3

I have a problem just like in the question. Modern compilers don't use ebp to handle local variables and arguments, they just calculate and add hard=coded offsets to esp. Example:

sub     esp, 5Eh  
...     
mov     [esp+5Eh+var_1], 123h
mov     [esp+5Eh+var_2], 456h
call    some_func            ; var_1 and var_2 point to actual addresses
cmp     eax, 0               ; esp changed (stdcall), var_1 and var_2 point to wrong addresses

...

;  creation of a "fake" variable example:
;  var_3 = -8h
;  var_4 = -12h 
mov     [esp+5Eh+var_3], 78h  ; var_3 at: esp + 5Eh -8h
pop     eax                   ; esp = esp + 4  
mov     [esp+5Eh+var_4], 89h  ; var_4 at: esp + 4  + 5eh -12h = esp + 5Eh -8h = var_3
; desireable fix:
mov     [esp+62h+var_3], 89h 

This results in a lot of overhead: IDA creates "fake" local variables (i.e. several names for one and the same address), you can't freely check variables whenever you want to, you have to create additional comments, etc. So I was wondering is there any way to fix that ?

PS. I'm using IDA Pro Free. Tell me if it is possible only in IDA Pro (full version).

3

The variable names that IDA is generating aren't "fake"; they are exactly the same as they would be labeled had the function been ebp-based. The problem you describe is only really an issue when debugging since that's the only time you can inspect the values pointed to. I'm not aware of any built-in way to get IDA to display what you want. When you hover over an operand, IDA just takes the current value of the register and adds the offset. If esp has changed, then it will show you the wrong address, which is what you're seeing in your example.

Since IDA does know the correct stack offset, one way to do what you're asking is to write an IDC script that checks eip and adjusts for the difference in esp values before calculating the final target address. The IDC function that gets the stack offset at a given address is GetSpd(). The algorithm would go something like this:

  1. Calculate the target address of the operand you are interested in (i.e. esp+5Eh+var_1 -> 0x10000000)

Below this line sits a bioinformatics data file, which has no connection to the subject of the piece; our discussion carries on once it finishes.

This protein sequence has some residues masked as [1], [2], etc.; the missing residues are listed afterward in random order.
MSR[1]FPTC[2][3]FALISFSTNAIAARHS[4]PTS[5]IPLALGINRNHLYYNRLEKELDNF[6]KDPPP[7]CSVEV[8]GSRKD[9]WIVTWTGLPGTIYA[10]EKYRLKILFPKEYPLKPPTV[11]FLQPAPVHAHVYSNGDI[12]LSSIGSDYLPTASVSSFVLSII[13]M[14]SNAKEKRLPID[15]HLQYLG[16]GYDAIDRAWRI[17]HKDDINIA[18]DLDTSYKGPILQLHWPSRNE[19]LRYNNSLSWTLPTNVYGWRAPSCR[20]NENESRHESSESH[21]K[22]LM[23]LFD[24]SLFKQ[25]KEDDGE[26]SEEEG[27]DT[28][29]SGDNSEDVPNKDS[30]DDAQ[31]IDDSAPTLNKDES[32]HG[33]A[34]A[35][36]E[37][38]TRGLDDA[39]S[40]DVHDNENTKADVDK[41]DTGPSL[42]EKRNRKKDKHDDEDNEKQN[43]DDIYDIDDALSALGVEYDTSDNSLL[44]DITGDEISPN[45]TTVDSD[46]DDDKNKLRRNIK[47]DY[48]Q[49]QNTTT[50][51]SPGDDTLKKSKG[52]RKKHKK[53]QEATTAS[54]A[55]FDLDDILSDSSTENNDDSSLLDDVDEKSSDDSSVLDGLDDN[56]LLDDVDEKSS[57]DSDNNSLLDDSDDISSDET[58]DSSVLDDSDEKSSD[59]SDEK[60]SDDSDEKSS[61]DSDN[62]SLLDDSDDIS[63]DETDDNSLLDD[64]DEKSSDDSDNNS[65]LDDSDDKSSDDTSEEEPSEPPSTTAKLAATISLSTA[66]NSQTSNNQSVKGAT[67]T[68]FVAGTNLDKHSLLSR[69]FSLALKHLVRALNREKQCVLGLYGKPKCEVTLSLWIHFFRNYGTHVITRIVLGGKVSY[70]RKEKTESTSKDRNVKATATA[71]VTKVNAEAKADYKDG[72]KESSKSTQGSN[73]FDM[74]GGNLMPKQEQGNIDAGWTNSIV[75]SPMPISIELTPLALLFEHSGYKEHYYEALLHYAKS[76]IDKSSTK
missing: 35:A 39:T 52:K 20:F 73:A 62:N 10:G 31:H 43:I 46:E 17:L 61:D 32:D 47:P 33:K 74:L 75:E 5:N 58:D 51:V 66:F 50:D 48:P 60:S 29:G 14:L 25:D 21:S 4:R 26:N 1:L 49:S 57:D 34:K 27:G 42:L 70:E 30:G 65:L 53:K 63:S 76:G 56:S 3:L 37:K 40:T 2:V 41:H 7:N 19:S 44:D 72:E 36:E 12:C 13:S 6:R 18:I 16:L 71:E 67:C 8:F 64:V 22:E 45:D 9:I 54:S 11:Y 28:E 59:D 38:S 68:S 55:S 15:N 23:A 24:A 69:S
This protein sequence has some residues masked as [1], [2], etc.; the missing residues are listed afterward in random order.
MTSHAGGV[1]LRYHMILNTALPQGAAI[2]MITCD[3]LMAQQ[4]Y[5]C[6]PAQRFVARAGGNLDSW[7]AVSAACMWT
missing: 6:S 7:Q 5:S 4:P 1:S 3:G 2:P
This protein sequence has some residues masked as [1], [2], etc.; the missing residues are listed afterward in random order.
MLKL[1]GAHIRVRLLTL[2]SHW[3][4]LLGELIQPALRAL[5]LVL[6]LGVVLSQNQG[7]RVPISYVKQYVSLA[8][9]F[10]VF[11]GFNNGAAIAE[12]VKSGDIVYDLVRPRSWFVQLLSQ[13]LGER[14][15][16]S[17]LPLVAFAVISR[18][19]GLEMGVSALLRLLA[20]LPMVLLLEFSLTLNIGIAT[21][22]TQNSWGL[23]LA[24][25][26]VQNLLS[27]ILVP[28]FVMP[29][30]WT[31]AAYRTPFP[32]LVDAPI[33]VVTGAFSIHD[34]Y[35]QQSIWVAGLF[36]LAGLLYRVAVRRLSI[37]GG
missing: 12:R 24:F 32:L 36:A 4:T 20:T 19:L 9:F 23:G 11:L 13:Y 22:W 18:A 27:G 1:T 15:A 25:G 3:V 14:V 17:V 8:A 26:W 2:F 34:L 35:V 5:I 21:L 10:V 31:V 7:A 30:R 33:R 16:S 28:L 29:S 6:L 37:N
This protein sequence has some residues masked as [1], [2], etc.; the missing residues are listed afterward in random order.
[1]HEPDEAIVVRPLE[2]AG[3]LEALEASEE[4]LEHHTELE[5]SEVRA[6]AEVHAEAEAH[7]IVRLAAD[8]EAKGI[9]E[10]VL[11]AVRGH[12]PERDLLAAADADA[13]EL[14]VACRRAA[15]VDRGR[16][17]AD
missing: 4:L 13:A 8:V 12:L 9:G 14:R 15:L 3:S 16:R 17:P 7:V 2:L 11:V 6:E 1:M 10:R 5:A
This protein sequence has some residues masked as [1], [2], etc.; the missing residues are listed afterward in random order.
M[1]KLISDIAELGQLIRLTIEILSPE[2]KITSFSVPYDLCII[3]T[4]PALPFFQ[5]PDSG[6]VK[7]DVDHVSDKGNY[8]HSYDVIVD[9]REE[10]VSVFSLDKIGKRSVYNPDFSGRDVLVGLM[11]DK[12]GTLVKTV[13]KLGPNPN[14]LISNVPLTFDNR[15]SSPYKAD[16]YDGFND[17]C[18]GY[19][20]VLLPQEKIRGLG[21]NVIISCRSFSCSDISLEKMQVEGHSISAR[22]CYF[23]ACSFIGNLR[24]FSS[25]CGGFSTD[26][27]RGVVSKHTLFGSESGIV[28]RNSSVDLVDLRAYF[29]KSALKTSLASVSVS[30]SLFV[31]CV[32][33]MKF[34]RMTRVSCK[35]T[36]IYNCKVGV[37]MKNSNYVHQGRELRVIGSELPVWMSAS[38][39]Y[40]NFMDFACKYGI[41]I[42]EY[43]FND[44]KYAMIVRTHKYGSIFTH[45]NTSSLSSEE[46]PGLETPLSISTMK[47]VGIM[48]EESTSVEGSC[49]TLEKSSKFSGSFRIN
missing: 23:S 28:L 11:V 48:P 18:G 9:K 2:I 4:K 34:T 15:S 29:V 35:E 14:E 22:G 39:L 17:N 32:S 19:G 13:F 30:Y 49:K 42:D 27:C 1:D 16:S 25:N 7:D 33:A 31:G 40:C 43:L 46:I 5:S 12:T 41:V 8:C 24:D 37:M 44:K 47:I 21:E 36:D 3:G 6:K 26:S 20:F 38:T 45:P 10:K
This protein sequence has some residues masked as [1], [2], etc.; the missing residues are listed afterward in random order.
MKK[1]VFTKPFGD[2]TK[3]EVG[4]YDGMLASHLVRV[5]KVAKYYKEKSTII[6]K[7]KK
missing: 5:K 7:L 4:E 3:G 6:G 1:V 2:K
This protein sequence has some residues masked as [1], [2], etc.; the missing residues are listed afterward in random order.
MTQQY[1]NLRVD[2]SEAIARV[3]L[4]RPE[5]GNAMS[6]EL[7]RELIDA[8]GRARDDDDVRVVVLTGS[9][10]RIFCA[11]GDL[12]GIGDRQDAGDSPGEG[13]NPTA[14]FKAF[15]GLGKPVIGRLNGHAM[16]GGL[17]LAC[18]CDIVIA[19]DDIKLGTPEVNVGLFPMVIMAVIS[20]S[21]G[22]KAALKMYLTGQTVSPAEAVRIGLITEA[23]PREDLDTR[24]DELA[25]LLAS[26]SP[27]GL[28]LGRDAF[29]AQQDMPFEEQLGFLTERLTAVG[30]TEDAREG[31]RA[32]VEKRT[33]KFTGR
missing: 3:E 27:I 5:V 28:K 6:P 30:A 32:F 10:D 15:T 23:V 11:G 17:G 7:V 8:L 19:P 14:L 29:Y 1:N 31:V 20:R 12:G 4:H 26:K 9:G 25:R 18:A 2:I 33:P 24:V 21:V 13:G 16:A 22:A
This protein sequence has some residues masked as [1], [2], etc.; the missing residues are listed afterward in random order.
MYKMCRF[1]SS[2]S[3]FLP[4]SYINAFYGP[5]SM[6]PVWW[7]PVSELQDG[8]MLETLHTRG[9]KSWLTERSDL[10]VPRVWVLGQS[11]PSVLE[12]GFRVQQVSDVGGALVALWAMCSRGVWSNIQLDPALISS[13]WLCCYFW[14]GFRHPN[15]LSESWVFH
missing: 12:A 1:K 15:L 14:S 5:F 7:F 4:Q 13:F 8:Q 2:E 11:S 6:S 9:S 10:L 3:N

2. Get the stack pointer delta (SPD) of the line containing the operand you're interested in (i.e. 5Eh)
  3. Get the SPD of eip (i.e. 6Eh)
  4. Calculate the difference of the two SPDs and add (or subtract) that amount from the target address you calculated in step 1 (i.e. 0x10000000 + (6Eh-5Eh) = 0x10000010)
  5. Go to your calculated address ([0x10000010] contains the variable you are after)
| improve this answer | |
  • Thank you very much for your answer, now I know that there are no facilities for that issue in IDA Pro so I should write my own script. Ad. ("fake") variables - I updated my post so it's more clear what I mean. Ad. your algo - it's not that trivial because i.e. GetSpd() ignores esp changes done by stdcall functions. I think the approach I will take is to write a script that will run a function while keeping track of all variable addresses and do some access presentation adjustments (fix shown in post) and eventually write addresses in comments. – Krzysztof Bracha May 3 '14 at 22:37
  • 1
    Hi, looking at your update, what you've labelled as the desirable fix is exactly what my version of IDA does. I'm wondering if this is a free vs. paid difference. I use IDA 6.2. You're right, the script would be more complicated than I made it sound. :-) I've found that the stack pointer delta is usually pretty accurate, but that might also have been improved in more recent versions. – bad_decoy May 3 '14 at 22:53
  • Ah, sorry I didn't post it when creating the topic. I think it's not a free vs paid difference, just the free version is 5.0 and hex-rays did a lot of improvements since that time I guess. Thank you again, a script that would run the function should be useful but I'll probably have to risk my future and buy the newest version of IDA one day anyway. – Krzysztof Bracha May 4 '14 at 8:24
2

With your cursor inside of the given function, press Alt+P to edit the function properties. In the Edit function window, uncheck BP based frame and press OK.

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  • Thank you for an answer, but it's never been checked. – Krzysztof Bracha Apr 30 '14 at 13:57
  • This should be the correct answer. – alexandernst Dec 14 '17 at 23:10

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